It's been super busy these last few weeks. The opportunities for birding have been scattered few and far between other work and social obligations. Alas, I am not made of the sterner stuff required to endure a perpetual birding weekend. At least the residual glow and satisfaction from my early September Salton Sea trip has kept me alive, aided by some occasional forays to local urban sites.
Last Friday I made it out to the McCormick Ponds in east Phoenix/Scottsdale, hoping to maybe see some early waterfowl or an unusual migrant. The waterfowl have not yet arrived in Phoenix en masse, but the drab fall-plumage warblers are trickling through. I had some decent looks at MacGillivray's and Orange-crowned Warblers around the ponds, and was also happy to see Sparrow activity picking up as well. The McCormick ponds are a great place to see Lincoln's, Brewers, Song, and White-crowned Sparrows in winter. I'm hoping that later this year they'll pull in a vagrant White-throated or Golden-crowned to really put McCormick on the birding map.
There were no range rarities, but a perpetually blurry and intrinsically early White-crowned Sparrow was a noteworthy sighting. I don't know that I've ever seen White-crowneds in Phoenix as early as September 14th before. Even eBird scoffed at my sighting, until I provided a photo that would make Bigfoot proud.
A pair of early Northern Flickers also added to the sense of prematurity around the ponds. I have to keep their images blurred too because they wouldn't sign a legal release for me to use their photos publicly. Bummer.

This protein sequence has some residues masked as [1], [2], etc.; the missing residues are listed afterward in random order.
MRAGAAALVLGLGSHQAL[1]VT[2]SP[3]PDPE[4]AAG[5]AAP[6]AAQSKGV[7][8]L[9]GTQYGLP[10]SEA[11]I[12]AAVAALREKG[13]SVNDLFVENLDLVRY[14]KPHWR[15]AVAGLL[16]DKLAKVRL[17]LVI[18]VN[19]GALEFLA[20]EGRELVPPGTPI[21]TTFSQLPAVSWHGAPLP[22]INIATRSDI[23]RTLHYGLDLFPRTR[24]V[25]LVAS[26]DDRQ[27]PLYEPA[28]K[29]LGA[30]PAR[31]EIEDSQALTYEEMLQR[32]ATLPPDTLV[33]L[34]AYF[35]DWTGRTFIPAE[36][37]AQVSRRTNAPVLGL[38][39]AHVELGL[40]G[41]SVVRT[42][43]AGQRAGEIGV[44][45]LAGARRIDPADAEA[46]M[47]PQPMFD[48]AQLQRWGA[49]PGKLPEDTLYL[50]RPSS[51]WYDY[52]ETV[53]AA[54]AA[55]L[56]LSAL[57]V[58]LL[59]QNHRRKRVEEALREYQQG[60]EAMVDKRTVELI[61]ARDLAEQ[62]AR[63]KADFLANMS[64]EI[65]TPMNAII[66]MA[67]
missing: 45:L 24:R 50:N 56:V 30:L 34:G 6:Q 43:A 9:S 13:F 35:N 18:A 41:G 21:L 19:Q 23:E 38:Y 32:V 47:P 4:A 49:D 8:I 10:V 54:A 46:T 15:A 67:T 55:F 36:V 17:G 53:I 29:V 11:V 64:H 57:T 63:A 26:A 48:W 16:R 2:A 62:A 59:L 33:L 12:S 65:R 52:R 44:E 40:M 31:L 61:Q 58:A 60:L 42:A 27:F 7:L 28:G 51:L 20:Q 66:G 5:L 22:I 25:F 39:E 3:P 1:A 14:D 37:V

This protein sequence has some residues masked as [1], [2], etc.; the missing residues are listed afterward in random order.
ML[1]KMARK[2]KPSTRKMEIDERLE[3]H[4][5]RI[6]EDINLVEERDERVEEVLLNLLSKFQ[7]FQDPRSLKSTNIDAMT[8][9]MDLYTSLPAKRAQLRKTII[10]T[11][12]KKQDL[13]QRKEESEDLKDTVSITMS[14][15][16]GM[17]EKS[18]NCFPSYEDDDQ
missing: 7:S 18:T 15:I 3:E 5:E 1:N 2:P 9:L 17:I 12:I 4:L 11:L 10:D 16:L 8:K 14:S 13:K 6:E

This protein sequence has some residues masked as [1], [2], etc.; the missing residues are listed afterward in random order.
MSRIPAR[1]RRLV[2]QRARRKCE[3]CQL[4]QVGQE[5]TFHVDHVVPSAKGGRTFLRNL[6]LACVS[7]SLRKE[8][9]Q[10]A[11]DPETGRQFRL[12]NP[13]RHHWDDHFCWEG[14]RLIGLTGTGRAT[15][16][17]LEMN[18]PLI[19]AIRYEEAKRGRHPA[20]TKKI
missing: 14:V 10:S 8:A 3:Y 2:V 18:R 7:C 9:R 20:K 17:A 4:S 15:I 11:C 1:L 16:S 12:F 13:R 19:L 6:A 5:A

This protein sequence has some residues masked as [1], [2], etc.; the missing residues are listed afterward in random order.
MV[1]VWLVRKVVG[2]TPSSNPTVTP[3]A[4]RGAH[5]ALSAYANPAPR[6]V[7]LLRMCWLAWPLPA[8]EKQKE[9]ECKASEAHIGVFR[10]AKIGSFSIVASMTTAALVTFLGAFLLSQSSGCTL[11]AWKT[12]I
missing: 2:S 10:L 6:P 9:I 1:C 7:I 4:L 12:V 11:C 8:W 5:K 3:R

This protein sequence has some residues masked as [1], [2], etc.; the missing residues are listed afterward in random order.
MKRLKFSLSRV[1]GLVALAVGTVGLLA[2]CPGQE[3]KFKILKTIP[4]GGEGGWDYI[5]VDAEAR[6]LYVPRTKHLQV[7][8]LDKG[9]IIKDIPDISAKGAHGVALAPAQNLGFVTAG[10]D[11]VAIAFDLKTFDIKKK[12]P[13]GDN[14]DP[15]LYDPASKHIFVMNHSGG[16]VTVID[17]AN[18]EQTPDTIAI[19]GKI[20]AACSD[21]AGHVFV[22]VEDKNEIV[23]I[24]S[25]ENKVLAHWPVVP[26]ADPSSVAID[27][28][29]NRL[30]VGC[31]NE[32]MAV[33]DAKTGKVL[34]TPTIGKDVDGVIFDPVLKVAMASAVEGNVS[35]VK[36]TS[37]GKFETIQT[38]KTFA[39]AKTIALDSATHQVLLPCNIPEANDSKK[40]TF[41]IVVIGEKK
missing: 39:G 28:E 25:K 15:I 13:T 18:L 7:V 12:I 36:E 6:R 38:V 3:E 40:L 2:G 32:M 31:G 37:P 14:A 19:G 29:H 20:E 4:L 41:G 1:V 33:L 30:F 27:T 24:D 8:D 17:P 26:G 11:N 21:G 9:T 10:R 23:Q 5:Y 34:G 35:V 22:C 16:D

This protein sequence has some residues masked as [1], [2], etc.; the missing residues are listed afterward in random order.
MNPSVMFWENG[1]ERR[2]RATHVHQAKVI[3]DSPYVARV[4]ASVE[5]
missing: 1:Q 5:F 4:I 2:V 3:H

With lots of overhanging vegetation near water, the McCormick ponds are a pretty good spot for Flycatchers. They pull in summer Kingbirds and are a reliable location for Say's Phoebe, Black Phoebe, and Vermillion Flycatcher year round. It is too bad the top of this Phoebe's nasty pipe isn't brown. It could've matched the bird perfectly.
A Western Wood Pewee produced on my recent trip was a first for the location. He seemed to be gearing up for some flycatching just while the sun was gearing down. This may be one of those rare, purely nocturnal subspecies that hunts with echo-location and night vision goggles.
There is a large population of Great Egret and Herons in the McCormick area, and often times they try to disguise themselves as lawn ornaments on the golf course, you know, like those wire-legged flamingo decorations. They stand for a while and then evacuate their bowels in a very torrid fashion (If you've seen it, you know what I'm talking about!). This must drive the golfers nuts. The thought of them stepping in Egret discharge makes me chuckle every time.
As I was safely disguised as/behind a palm tree, this Egret felt comfortable enough to indulge in a little scruffy fluffy shakin' down.
As mentioned before, one of my goals this winter is to find a nice rarity at the McCormick Ponds. In part this is just to vindicate my trips to the area, as I've never encountered another birder there and do not know that anyone visits these sites anymore. I also feel like, in part for that reason, they're overdue. Even if I dip on the rarity this year, it will not be time poorly spent.